List of approved panels: http://apa2019.apantropologia.org/en/approved-panels/
Rules to submit a paper proposal: http://apa2019.apantropologia.org/en/call-for-papers/
The 7th APA congress aims to discuss the condition of being human and being in the world today, 2019. A year of a possible calendar among many other available. Without identifying themes, reference words, categories or classifications, 2019 marks a stage in the social and natural history of the planet. The openness suggested in an ‘untitled’ congress also points to an anthropology without conceptual, thematic or epistemological boundaries. It is life in itself that interests anthropology, anthropologies, thinking the gerund of human existence, others and the rest from multiple interpretive possibilities. After all, anthropology is practiced on everything and everyone in a project of knowledge that remains inexhaustible in terms of what exists and is to come.
By simply proposing 2019, APA recognizes that the terrain of anthropology goes beyond the most obvious – on the most immediate scales of perception possible from the condition of being human. In a time when we also talk about societal, anthropocentric, climate change or end of the world challenges, the intentionally open proposal is an invitation to think about everything that affects the past, present and future unequally lived by humans and nonhumans.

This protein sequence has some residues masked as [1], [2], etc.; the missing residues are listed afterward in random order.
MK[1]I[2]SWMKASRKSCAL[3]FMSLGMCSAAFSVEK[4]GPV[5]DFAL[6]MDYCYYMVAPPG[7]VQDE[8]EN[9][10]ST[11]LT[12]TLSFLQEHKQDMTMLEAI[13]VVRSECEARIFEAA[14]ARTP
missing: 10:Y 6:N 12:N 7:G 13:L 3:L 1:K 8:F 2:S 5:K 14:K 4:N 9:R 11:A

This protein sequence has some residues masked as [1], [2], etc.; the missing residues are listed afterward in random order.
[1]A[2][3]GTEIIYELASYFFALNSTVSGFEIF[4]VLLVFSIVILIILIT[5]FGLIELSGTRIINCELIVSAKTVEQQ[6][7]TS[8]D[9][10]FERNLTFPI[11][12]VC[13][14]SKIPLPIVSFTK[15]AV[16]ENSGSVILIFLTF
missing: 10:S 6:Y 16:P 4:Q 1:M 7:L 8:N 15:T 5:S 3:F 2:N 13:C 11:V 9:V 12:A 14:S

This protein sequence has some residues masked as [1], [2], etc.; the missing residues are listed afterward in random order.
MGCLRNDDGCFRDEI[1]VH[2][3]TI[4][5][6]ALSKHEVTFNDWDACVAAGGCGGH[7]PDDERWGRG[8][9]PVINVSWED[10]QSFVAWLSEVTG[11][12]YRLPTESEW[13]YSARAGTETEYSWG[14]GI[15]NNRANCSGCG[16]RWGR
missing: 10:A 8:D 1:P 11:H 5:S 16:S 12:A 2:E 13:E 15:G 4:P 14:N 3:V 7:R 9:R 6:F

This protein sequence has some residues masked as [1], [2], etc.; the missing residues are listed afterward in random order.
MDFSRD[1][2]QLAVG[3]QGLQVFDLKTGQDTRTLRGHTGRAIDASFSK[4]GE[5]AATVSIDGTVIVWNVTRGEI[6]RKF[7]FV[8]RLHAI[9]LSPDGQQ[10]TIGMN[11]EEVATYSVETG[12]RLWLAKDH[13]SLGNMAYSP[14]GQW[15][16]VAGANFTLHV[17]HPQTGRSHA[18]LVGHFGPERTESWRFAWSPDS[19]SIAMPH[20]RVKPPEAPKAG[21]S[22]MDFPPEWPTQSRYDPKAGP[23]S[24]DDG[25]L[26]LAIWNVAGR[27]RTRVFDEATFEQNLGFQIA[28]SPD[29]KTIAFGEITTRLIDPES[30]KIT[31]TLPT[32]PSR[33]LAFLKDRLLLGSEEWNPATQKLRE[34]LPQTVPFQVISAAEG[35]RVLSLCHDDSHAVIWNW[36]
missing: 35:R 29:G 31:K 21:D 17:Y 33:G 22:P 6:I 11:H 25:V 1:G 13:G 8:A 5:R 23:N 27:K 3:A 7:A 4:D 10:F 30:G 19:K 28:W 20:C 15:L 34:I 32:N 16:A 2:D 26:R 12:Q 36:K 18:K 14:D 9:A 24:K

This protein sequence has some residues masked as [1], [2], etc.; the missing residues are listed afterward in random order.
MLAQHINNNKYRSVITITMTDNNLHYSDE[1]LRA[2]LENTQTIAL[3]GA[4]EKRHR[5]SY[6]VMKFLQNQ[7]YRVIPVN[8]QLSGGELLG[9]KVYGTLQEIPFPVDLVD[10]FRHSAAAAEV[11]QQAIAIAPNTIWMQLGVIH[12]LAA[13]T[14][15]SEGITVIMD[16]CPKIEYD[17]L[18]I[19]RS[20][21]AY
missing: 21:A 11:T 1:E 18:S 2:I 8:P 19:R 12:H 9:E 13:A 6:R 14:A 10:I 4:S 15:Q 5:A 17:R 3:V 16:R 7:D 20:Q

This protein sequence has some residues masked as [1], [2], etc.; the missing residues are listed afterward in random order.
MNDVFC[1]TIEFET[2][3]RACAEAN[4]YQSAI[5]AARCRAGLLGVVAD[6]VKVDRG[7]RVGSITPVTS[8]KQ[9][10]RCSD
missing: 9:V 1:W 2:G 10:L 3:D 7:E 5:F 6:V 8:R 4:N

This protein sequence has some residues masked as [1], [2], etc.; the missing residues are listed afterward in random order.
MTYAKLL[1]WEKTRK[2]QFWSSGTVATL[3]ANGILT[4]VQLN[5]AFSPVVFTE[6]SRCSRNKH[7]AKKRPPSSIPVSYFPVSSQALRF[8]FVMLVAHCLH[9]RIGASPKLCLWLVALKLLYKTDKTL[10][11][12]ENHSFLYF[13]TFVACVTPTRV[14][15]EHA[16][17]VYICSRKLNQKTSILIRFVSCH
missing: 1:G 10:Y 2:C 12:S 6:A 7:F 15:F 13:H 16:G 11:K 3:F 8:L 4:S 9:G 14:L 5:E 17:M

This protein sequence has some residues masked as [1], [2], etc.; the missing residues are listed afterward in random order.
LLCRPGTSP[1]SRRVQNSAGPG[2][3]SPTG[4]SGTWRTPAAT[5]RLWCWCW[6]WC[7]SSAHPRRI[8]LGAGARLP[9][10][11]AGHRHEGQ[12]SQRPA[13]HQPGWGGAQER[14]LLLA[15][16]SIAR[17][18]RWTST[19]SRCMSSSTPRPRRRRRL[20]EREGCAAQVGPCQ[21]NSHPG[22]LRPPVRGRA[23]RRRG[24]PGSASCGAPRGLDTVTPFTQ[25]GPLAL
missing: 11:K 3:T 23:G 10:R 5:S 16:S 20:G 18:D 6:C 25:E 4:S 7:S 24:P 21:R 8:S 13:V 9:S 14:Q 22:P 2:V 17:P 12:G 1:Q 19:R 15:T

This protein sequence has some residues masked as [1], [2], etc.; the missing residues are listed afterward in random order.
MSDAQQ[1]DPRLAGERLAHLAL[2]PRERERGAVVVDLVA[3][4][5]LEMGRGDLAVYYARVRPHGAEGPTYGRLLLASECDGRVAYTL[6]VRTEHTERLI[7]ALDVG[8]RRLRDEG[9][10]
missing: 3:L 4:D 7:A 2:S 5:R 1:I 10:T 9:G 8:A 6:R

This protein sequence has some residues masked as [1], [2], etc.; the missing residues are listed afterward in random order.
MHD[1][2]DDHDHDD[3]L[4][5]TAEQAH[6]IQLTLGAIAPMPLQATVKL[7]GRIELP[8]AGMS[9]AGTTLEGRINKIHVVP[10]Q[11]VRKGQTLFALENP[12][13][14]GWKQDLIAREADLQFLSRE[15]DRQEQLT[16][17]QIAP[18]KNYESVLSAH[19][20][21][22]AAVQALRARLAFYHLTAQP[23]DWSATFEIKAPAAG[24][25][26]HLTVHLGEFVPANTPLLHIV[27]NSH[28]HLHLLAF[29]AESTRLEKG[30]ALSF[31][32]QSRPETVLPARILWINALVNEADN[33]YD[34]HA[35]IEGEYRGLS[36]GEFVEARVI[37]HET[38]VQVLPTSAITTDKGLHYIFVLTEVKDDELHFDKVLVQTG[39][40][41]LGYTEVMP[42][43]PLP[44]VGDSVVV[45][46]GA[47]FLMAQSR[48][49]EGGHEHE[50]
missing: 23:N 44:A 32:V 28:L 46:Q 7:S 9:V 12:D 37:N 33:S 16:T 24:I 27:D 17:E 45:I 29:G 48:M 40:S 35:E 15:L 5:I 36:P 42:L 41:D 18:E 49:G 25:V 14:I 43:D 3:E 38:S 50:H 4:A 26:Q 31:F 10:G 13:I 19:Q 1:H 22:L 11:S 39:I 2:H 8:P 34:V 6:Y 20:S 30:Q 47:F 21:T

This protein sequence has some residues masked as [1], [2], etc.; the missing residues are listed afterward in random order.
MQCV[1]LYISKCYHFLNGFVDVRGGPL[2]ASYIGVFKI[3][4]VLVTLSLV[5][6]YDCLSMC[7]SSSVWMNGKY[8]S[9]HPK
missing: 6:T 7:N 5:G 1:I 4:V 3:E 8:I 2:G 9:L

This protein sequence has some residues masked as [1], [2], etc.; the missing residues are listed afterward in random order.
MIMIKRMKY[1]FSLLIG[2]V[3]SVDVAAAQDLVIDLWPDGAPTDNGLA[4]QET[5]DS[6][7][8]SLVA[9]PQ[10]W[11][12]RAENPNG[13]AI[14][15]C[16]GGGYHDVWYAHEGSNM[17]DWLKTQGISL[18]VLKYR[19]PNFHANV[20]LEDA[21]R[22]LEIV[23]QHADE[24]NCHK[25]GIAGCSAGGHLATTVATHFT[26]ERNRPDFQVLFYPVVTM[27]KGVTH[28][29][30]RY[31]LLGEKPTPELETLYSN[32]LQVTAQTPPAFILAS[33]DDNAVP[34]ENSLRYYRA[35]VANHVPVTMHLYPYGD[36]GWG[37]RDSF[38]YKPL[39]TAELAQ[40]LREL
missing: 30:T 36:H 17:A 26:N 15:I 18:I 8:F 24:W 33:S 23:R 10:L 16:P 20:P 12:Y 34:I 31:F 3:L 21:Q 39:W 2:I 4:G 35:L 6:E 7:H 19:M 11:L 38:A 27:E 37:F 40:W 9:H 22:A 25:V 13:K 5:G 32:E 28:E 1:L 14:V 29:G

2019 marks the 30 years of APA as an Association that represents anthropology and anthropologists who speak Portuguese or who work in Portugal. It is a congress celebrating a journey seen as a process under construction and for which so many have contributed. May 2019 be the first of more 30 years of Portuguese anthropology in the world.
Further information: http://apa2019.apantropologia.org/
Society for Ethnomusicology 2019 Annual Meeting – Bloomington, IN, Nov 7-10, 2019
The Society for Ethnomusicology will hold its 64th Annual Meeting on November 7-10, 2019, at Indiana University in Bloomington, Indiana. The meeting will be hosted by Indiana University in conjunction with the IU Bicentennial (1820-2020). For the Call for Proposals, abstract submission instructions, and preliminary meeting information, please visit the SEM 2019 area of the SEM website (www.ethnomusicology.org).
In conjunction with the SEM Annual Meeting, two concurrent pre-conference symposia will be presented on November 6: “Film as Ethnography, Activism, and Public Work in Ethnomusicology” and “Heritage and the Politics of Inclusion in Latin American Brass Bands.”